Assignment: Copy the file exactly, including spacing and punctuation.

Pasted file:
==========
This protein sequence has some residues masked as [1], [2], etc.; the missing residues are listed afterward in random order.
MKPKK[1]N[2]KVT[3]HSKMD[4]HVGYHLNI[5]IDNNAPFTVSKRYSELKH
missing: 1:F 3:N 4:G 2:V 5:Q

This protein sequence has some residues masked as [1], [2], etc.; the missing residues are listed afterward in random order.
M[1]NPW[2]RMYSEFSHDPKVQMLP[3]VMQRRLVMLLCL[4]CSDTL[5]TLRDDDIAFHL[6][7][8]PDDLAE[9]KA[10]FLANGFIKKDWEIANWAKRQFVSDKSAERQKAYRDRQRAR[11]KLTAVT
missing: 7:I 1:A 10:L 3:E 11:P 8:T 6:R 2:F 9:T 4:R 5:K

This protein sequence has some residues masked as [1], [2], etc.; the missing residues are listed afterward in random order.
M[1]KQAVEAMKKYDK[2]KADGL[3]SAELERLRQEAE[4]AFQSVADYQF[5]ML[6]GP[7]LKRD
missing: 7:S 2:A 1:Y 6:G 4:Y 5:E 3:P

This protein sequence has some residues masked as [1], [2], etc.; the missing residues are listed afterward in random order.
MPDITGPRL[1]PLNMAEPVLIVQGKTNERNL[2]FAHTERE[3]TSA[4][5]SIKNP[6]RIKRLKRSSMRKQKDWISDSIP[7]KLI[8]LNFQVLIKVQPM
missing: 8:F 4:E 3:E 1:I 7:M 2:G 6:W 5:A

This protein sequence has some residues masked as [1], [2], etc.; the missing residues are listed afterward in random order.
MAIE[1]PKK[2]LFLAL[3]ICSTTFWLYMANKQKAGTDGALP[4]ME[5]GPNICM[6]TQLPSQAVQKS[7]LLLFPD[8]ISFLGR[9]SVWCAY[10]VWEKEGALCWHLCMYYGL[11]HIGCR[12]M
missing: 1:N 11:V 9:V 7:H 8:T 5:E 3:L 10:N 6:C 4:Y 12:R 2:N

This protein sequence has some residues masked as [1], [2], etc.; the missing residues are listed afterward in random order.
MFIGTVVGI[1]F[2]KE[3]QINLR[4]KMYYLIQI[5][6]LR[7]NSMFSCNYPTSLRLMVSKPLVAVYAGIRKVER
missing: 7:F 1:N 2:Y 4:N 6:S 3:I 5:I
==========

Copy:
This protein sequence has some residues masked as [1], [2], etc.; the missing residues are listed afterward in random order.
MKPKK[1]N[2]KVT[3]HSKMD[4]HVGYHLNI[5]IDNNAPFTVSKRYSELKH
missing: 1:F 3:N 4:G 2:V 5:Q

This protein sequence has some residues masked as [1], [2], etc.; the missing residues are listed afterward in random order.
M[1]NPW[2]RMYSEFSHDPKVQMLP[3]VMQRRLVMLLCL[4]CSDTL[5]TLRDDDIAFHL[6][7][8]PDDLAE[9]KA[10]FLANGFIKKDWEIANWAKRQFVSDKSAERQKAYRDRQRAR[11]KLTAVT
missing: 7:I 1:A 10:L 3:E 11:P 8:T 6:R 2:F 9:T 4:R 5:K

This protein sequence has some residues masked as [1], [2], etc.; the missing residues are listed afterward in random order.
M[1]KQAVEAMKKYDK[2]KADGL[3]SAELERLRQEAE[4]AFQSVADYQF[5]ML[6]GP[7]LKRD
missing: 7:S 2:A 1:Y 6:G 4:Y 5:E 3:P

This protein sequence has some residues masked as [1], [2], etc.; the missing residues are listed afterward in random order.
MPDITGPRL[1]PLNMAEPVLIVQGKTNERNL[2]FAHTERE[3]TSA[4][5]SIKNP[6]RIKRLKRSSMRKQKDWISDSIP[7]KLI[8]LNFQVLIKVQPM
missing: 8:F 4:E 3:E 1:I 7:M 2:G 6:W 5:A

This protein sequence has some residues masked as [1], [2], etc.; the missing residues are listed afterward in random order.
MAIE[1]PKK[2]LFLAL[3]ICSTTFWLYMANKQKAGTDGALP[4]ME[5]GPNICM[6]TQLPSQAVQKS[7]LLLFPD[8]ISFLGR[9]SVWCAY[10]VWEKEGALCWHLCMYYGL[11]HIGCR[12]M
missing: 1:N 11:V 9:V 7:H 8:T 5:E 3:L 10:N 6:C 4:Y 12:R 2:N

This protein sequence has some residues masked as [1], [2], etc.; the missing residues are listed afterward in random order.
MFIGTVVGI[1]F[2]KE[3]QINLR[4]KMYYLIQI[5][6]LR[7]NSMFSCNYPTSLRLMVSKPLVAVYAGIRKVER
missing: 7:F 1:N 2:Y 4:N 6:S 3:I 5:I